Laboratory mouse
Leukaemia drug significantly reduced tumour growth in mice. Reuters

A leukaemia drug has been found to "significantly restrict" tumour growth in a wide range of other forms of cancer, scientists have discovered.

Drugs, called p110δ inhibitors, have been found to have an unexpected side effect of boosting the body's immune response against cancers including pancreatic cancer, for which there are currently few treatments.

Scientists at UCL and the Babraham Institute, Cambridge, say this is the first evidence that these drugs can significantly restrict tumour growth, as well as reduce the risk of relapse. They found the inhibition of the p110δ enzyme helps to boost the immune system and kill tumour cells.

Published in the journal Nature, findings showed the drug significantly increased survival rates in mice across a broad range of tumour types – breast cancer survival was twice as long, while survival after surgical removal of tumours was "vastly improved". The drugs allowed the immune system to develop an effective memory response in fighting off cancer.

Co-leader of the study Bart Vanhaesebroeck, from UCL, said: "Our study shows that p110δ inhibitors have the potential to offer effective immunity to many types of cancer by unleashing the body's own immune response. p110δ is highly expressed and important in white blood cells, called 'leukocytes'.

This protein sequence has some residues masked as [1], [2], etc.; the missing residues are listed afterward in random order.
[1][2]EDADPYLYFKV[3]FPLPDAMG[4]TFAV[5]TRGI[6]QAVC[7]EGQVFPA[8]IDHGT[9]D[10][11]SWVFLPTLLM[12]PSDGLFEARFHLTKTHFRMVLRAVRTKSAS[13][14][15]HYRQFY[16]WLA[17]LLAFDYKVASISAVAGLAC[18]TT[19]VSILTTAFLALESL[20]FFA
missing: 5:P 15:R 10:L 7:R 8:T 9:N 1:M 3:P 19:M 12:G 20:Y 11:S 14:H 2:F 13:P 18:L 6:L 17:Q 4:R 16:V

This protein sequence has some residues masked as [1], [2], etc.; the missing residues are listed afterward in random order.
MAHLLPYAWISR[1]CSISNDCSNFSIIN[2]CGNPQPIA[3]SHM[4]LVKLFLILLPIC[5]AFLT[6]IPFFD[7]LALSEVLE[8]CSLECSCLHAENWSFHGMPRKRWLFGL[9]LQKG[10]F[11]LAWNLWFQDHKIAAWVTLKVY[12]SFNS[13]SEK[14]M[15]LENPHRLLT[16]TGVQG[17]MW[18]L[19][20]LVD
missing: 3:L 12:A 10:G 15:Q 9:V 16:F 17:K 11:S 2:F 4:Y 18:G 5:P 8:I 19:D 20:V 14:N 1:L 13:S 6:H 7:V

"Given that leukaemias are the result of leukocytes becoming cancerous, they are a natural target for p110δ inhibitors. Now, we have shown that blocking p110δ also has the remarkable effect of boosting the body's immune response against leukaemias as well as other cancers."

Klaus Okkenhaug of the Babraham Institute, said the inhibitors shift the balance from the cancer becoming immune against the body's defences towards the body becoming immune to the cancer. "This provides a rationale for using these drugs against both solid and blood cancers, possibly alongside cancer vaccines, cell therapies and other treatments that further promote tumour-specific immune responses."

Nic Jones, Cancer Research UK's chief scientist and director of the Manchester Cancer Research Centre, said the study offers more potential to develop treatments for far more cancers.

"If the findings hold true in cancer patients this could make a big difference to many of them," he said. "The good news is that because the drugs used in this study are already being used in the clinic, we could see rapid translation of this research into patient benefit."